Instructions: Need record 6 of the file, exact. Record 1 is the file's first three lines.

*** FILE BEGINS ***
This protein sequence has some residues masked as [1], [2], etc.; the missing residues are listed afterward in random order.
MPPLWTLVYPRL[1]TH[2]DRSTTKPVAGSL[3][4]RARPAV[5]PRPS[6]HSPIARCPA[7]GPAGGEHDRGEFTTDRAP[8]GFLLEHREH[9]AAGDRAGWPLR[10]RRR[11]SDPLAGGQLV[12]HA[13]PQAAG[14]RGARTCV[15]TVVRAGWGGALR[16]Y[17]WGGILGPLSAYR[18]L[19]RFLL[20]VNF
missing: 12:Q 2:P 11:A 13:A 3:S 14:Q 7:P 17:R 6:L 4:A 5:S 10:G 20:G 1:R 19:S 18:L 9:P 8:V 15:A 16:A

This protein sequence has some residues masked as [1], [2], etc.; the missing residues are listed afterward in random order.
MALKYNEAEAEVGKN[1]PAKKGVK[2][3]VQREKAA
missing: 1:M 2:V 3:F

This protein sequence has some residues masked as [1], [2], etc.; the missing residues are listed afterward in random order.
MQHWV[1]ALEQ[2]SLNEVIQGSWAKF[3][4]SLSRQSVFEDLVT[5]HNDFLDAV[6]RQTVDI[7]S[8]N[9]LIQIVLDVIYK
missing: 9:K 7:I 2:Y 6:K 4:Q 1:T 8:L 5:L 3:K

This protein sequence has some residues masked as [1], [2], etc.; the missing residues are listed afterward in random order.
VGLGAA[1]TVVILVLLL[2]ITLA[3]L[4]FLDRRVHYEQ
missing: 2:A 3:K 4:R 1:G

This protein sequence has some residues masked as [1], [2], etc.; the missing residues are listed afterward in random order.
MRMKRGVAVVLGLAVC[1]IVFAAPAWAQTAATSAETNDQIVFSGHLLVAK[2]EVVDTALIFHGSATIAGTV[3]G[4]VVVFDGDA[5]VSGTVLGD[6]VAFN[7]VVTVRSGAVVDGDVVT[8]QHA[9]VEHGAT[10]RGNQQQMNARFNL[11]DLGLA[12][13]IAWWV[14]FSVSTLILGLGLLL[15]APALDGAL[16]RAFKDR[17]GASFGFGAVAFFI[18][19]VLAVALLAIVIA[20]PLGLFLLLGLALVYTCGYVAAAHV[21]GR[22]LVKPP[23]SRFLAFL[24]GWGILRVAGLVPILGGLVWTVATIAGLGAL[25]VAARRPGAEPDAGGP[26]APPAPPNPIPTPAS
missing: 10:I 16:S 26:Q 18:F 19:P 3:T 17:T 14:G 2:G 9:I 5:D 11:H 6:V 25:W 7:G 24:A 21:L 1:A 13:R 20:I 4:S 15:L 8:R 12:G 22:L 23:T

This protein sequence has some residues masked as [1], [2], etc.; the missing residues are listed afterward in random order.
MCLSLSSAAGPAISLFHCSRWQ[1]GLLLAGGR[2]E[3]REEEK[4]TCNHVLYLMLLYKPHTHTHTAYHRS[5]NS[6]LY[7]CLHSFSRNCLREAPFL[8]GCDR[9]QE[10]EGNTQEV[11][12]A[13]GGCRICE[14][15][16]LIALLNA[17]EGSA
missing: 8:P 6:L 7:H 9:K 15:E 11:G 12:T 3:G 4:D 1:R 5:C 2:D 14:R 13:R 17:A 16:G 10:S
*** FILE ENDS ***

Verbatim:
This protein sequence has some residues masked as [1], [2], etc.; the missing residues are listed afterward in random order.
MCLSLSSAAGPAISLFHCSRWQ[1]GLLLAGGR[2]E[3]REEEK[4]TCNHVLYLMLLYKPHTHTHTAYHRS[5]NS[6]LY[7]CLHSFSRNCLREAPFL[8]GCDR[9]QE[10]EGNTQEV[11][12]A[13]GGCRICE[14][15][16]LIALLNA[17]EGSA
missing: 8:P 6:L 7:H 9:K 15:E 11:G 12:T 3:G 4:D 1:R 5:C 2:D 14:R 13:R 17:A 16:G 10:S